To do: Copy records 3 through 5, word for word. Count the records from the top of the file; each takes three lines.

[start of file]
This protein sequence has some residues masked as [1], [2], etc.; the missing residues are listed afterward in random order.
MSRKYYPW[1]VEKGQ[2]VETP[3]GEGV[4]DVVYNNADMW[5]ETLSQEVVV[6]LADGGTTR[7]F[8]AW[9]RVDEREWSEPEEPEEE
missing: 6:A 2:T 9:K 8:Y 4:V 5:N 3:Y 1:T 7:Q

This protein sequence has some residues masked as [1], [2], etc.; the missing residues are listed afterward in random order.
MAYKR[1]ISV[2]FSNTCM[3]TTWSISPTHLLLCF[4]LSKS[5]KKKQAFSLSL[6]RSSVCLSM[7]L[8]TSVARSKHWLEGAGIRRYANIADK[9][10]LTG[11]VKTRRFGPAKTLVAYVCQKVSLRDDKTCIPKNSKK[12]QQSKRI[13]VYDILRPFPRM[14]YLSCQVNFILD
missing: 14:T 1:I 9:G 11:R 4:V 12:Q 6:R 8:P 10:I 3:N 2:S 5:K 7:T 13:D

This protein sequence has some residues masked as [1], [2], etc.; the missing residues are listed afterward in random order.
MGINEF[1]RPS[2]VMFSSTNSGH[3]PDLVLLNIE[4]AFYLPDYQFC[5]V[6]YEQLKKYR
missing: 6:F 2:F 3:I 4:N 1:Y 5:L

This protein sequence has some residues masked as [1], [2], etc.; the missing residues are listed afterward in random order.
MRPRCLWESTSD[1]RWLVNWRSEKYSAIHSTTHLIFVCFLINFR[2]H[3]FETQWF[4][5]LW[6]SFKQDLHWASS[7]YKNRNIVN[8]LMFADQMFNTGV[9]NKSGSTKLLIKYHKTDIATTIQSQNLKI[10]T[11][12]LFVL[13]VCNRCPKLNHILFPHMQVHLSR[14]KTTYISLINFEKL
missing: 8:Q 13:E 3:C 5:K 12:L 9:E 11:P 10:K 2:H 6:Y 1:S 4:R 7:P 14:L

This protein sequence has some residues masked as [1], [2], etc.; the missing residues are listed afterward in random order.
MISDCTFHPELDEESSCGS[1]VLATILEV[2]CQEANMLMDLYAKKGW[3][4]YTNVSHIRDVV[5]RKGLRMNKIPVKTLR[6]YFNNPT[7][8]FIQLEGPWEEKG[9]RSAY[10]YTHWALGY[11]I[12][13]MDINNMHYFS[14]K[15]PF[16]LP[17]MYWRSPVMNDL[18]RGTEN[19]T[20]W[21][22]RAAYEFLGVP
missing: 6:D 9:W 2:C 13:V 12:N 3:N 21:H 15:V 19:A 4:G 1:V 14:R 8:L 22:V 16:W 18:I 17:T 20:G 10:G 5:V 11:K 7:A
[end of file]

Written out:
This protein sequence has some residues masked as [1], [2], etc.; the missing residues are listed afterward in random order.
MGINEF[1]RPS[2]VMFSSTNSGH[3]PDLVLLNIE[4]AFYLPDYQFC[5]V[6]YEQLKKYR
missing: 6:F 2:F 3:I 4:N 1:Y 5:L

This protein sequence has some residues masked as [1], [2], etc.; the missing residues are listed afterward in random order.
MRPRCLWESTSD[1]RWLVNWRSEKYSAIHSTTHLIFVCFLINFR[2]H[3]FETQWF[4][5]LW[6]SFKQDLHWASS[7]YKNRNIVN[8]LMFADQMFNTGV[9]NKSGSTKLLIKYHKTDIATTIQSQNLKI[10]T[11][12]LFVL[13]VCNRCPKLNHILFPHMQVHLSR[14]KTTYISLINFEKL
missing: 8:Q 13:E 3:C 5:K 12:L 9:E 11:P 10:K 2:H 6:Y 1:S 4:R 7:P 14:L

This protein sequence has some residues masked as [1], [2], etc.; the missing residues are listed afterward in random order.
MISDCTFHPELDEESSCGS[1]VLATILEV[2]CQEANMLMDLYAKKGW[3][4]YTNVSHIRDVV[5]RKGLRMNKIPVKTLR[6]YFNNPT[7][8]FIQLEGPWEEKG[9]RSAY[10]YTHWALGY[11]I[12][13]MDINNMHYFS[14]K[15]PF[16]LP[17]MYWRSPVMNDL[18]RGTEN[19]T[20]W[21][22]RAAYEFLGVP
missing: 6:D 9:W 2:C 13:V 12:N 3:N 21:H 15:V 19:A 4:G 1:V 14:R 8:L 22:V 16:W 18:I 17:T 20:G 10:G 5:V 11:K 7:A